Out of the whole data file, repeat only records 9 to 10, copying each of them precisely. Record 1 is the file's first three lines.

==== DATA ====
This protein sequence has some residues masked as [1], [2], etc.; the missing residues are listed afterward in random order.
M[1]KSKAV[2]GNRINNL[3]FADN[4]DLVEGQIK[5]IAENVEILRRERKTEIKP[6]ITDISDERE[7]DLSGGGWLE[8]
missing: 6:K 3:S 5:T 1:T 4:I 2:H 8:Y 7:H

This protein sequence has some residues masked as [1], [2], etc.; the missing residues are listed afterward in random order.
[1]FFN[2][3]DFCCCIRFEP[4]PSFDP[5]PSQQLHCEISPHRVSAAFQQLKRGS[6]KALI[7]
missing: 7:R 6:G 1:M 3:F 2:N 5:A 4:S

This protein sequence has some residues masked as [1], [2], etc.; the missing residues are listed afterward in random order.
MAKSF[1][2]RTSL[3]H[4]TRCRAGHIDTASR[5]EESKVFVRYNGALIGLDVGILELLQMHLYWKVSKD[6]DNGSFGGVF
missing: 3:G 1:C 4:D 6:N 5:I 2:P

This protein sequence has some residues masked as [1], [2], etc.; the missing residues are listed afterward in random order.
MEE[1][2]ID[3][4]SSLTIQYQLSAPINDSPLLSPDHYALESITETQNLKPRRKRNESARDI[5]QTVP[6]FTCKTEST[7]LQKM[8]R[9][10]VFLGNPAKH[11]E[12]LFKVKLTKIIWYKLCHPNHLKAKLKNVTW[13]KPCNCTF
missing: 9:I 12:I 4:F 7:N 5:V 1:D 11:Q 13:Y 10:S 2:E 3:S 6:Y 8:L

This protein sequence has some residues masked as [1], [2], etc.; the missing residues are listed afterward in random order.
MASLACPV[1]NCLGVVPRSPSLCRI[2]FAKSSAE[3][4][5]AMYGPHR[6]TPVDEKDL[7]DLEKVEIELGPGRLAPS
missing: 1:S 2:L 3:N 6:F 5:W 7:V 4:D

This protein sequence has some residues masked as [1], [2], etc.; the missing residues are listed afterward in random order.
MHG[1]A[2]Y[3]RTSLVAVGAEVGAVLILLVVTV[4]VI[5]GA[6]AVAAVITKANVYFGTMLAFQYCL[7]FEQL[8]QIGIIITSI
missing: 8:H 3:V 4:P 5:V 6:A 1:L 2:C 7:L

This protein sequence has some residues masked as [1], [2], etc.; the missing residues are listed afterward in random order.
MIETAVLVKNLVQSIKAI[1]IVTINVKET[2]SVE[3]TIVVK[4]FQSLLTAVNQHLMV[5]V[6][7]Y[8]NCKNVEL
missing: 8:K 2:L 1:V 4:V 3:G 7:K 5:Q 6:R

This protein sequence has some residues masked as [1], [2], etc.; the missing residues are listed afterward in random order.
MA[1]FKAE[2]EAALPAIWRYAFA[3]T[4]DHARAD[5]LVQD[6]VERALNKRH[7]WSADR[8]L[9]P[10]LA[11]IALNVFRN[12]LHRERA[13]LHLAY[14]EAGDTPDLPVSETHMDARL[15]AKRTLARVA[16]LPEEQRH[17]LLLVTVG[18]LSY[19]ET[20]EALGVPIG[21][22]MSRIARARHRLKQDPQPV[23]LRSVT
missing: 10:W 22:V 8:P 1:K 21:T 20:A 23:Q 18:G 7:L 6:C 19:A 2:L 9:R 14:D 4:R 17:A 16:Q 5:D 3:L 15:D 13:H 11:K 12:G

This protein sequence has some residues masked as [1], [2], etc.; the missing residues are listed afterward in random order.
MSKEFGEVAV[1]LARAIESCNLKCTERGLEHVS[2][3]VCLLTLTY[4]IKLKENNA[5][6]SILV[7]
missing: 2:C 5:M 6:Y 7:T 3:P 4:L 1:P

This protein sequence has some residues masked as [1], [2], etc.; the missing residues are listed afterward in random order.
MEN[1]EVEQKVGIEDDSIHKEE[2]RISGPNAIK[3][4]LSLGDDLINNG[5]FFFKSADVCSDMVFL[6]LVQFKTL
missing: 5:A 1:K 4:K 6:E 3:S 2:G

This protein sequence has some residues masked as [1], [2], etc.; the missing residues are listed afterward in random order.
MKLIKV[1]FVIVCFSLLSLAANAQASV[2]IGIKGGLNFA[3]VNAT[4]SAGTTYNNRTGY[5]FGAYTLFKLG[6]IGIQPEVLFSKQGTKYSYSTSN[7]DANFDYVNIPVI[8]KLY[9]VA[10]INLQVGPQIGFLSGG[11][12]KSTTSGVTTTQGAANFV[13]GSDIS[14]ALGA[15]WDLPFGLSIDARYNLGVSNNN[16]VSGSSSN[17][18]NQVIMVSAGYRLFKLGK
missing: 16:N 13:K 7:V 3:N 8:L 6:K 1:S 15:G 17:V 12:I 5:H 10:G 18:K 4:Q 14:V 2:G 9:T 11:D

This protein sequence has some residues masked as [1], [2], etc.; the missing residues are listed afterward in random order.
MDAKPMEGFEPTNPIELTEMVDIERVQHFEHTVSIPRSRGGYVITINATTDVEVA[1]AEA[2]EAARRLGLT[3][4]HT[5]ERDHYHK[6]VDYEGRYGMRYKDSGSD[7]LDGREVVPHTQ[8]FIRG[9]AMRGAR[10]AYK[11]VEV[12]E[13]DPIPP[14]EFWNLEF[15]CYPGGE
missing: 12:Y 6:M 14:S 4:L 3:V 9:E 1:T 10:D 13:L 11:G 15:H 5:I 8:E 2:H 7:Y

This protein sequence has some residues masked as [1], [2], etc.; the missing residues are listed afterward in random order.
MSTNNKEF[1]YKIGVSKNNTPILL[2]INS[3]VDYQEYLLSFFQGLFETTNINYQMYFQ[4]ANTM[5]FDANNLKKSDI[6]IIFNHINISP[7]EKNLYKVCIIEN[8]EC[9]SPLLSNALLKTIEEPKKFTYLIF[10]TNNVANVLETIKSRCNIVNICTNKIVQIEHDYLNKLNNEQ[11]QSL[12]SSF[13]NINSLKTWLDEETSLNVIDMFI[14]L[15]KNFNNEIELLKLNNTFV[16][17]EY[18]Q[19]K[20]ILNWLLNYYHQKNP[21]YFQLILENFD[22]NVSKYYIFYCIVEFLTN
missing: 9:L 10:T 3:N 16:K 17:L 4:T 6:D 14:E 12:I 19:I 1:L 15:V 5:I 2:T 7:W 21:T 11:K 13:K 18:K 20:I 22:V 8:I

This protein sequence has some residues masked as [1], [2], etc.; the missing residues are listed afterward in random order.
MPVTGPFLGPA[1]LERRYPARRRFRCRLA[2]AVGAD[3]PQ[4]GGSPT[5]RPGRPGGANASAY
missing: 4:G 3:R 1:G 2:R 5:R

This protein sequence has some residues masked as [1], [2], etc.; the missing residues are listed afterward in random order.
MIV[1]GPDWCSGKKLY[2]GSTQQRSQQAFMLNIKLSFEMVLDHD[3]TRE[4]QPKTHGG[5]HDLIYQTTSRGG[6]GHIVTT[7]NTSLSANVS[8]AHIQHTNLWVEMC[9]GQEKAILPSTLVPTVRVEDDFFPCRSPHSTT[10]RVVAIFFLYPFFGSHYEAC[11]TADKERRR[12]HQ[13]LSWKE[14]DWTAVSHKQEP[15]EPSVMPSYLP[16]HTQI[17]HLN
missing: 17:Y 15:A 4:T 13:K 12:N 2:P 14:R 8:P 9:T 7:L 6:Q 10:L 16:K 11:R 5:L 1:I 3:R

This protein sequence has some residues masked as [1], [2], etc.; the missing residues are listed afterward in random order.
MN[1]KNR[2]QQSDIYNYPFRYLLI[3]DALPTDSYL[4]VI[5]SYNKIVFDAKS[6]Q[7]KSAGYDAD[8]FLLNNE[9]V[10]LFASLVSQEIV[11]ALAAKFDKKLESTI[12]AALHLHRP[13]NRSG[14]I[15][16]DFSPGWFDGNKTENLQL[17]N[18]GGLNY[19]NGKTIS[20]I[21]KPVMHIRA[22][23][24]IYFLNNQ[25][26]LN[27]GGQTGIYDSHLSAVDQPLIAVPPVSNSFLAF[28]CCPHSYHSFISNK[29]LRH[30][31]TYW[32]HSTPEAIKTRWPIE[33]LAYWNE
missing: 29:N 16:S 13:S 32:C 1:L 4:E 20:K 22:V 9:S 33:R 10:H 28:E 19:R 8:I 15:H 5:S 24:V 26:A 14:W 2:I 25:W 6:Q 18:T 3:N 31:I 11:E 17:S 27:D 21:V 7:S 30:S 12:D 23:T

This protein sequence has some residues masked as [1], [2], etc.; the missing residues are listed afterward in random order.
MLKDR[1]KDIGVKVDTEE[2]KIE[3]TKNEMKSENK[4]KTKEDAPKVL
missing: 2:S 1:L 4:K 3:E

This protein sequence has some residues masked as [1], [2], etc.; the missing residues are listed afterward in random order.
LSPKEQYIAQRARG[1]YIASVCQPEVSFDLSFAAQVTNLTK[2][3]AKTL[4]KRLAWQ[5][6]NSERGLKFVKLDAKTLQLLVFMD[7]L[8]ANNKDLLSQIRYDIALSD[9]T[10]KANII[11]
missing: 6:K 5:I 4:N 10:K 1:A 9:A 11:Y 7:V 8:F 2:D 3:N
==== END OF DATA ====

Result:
This protein sequence has some residues masked as [1], [2], etc.; the missing residues are listed afterward in random order.
MSKEFGEVAV[1]LARAIESCNLKCTERGLEHVS[2][3]VCLLTLTY[4]IKLKENNA[5][6]SILV[7]
missing: 2:C 5:M 6:Y 7:T 3:P 4:L 1:P

This protein sequence has some residues masked as [1], [2], etc.; the missing residues are listed afterward in random order.
MEN[1]EVEQKVGIEDDSIHKEE[2]RISGPNAIK[3][4]LSLGDDLINNG[5]FFFKSADVCSDMVFL[6]LVQFKTL
missing: 5:A 1:K 4:K 6:E 3:S 2:G